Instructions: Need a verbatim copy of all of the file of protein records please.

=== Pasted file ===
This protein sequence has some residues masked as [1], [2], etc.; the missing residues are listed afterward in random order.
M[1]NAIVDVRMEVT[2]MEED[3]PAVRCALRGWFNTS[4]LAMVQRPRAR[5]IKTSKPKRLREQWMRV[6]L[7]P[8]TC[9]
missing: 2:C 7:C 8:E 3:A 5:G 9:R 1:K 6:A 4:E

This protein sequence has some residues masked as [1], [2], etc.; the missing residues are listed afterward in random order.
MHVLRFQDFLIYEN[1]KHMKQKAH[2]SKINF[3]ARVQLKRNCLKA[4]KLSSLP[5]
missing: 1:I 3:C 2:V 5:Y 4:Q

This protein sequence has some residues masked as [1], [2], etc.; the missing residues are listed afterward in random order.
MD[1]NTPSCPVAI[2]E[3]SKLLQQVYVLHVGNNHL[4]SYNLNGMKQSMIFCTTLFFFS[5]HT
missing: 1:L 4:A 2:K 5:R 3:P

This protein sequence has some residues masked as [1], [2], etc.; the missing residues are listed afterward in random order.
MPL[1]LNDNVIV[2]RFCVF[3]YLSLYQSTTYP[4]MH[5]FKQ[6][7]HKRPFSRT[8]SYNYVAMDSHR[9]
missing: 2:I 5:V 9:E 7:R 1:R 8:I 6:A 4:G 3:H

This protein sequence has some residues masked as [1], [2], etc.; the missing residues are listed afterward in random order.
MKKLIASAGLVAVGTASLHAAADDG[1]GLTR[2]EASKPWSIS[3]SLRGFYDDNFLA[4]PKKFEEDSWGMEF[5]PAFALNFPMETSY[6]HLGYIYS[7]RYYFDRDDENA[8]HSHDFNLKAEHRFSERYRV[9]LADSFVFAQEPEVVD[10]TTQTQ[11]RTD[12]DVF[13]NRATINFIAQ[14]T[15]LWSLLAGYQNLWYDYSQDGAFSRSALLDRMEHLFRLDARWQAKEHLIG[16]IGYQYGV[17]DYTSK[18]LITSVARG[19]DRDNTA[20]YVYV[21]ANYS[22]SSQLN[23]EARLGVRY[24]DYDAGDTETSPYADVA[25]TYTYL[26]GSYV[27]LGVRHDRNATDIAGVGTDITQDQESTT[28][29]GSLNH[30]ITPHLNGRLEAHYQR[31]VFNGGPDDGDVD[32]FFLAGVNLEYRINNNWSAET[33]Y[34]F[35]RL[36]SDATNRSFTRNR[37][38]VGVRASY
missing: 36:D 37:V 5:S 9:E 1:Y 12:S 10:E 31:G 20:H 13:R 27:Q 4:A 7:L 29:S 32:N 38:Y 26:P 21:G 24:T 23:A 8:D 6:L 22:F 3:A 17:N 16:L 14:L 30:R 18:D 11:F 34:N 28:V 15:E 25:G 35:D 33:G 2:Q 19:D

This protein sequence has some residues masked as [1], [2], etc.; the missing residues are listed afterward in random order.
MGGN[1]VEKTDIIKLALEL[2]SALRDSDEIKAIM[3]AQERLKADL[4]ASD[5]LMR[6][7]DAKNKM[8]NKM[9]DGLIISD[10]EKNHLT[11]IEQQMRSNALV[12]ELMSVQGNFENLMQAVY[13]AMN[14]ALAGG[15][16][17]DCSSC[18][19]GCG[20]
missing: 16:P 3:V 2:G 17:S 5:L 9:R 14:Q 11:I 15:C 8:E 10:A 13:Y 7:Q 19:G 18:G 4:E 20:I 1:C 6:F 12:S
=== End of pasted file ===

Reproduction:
This protein sequence has some residues masked as [1], [2], etc.; the missing residues are listed afterward in random order.
M[1]NAIVDVRMEVT[2]MEED[3]PAVRCALRGWFNTS[4]LAMVQRPRAR[5]IKTSKPKRLREQWMRV[6]L[7]P[8]TC[9]
missing: 2:C 7:C 8:E 3:A 5:G 9:R 1:K 6:A 4:E

This protein sequence has some residues masked as [1], [2], etc.; the missing residues are listed afterward in random order.
MHVLRFQDFLIYEN[1]KHMKQKAH[2]SKINF[3]ARVQLKRNCLKA[4]KLSSLP[5]
missing: 1:I 3:C 2:V 5:Y 4:Q

This protein sequence has some residues masked as [1], [2], etc.; the missing residues are listed afterward in random order.
MD[1]NTPSCPVAI[2]E[3]SKLLQQVYVLHVGNNHL[4]SYNLNGMKQSMIFCTTLFFFS[5]HT
missing: 1:L 4:A 2:K 5:R 3:P

This protein sequence has some residues masked as [1], [2], etc.; the missing residues are listed afterward in random order.
MPL[1]LNDNVIV[2]RFCVF[3]YLSLYQSTTYP[4]MH[5]FKQ[6][7]HKRPFSRT[8]SYNYVAMDSHR[9]
missing: 2:I 5:V 9:E 7:R 1:R 8:I 6:A 4:G 3:H

This protein sequence has some residues masked as [1], [2], etc.; the missing residues are listed afterward in random order.
MKKLIASAGLVAVGTASLHAAADDG[1]GLTR[2]EASKPWSIS[3]SLRGFYDDNFLA[4]PKKFEEDSWGMEF[5]PAFALNFPMETSY[6]HLGYIYS[7]RYYFDRDDENA[8]HSHDFNLKAEHRFSERYRV[9]LADSFVFAQEPEVVD[10]TTQTQ[11]RTD[12]DVF[13]NRATINFIAQ[14]T[15]LWSLLAGYQNLWYDYSQDGAFSRSALLDRMEHLFRLDARWQAKEHLIG[16]IGYQYGV[17]DYTSK[18]LITSVARG[19]DRDNTA[20]YVYV[21]ANYS[22]SSQLN[23]EARLGVRY[24]DYDAGDTETSPYADVA[25]TYTYL[26]GSYV[27]LGVRHDRNATDIAGVGTDITQDQESTT[28][29]GSLNH[30]ITPHLNGRLEAHYQR[31]VFNGGPDDGDVD[32]FFLAGVNLEYRINNNWSAET[33]Y[34]F[35]RL[36]SDATNRSFTRNR[37][38]VGVRASY
missing: 36:D 37:V 5:S 9:E 1:Y 12:S 10:E 31:G 20:H 13:R 27:Q 4:A 7:L 29:S 32:N 38:Y 26:P 21:G 24:T 23:A 8:D 6:L 22:F 3:A 17:N 16:L 14:L 30:R 18:D 11:F 34:N 28:V 15:E 25:G 35:D 33:G 2:Q 19:D

This protein sequence has some residues masked as [1], [2], etc.; the missing residues are listed afterward in random order.
MGGN[1]VEKTDIIKLALEL[2]SALRDSDEIKAIM[3]AQERLKADL[4]ASD[5]LMR[6][7]DAKNKM[8]NKM[9]DGLIISD[10]EKNHLT[11]IEQQMRSNALV[12]ELMSVQGNFENLMQAVY[13]AMN[14]ALAGG[15][16][17]DCSSC[18][19]GCG[20]
missing: 16:P 3:V 2:G 17:S 5:L 9:R 14:Q 11:I 15:C 8:E 10:A 13:Y 7:Q 19:G 18:G 4:E 20:I 1:C 6:F 12:S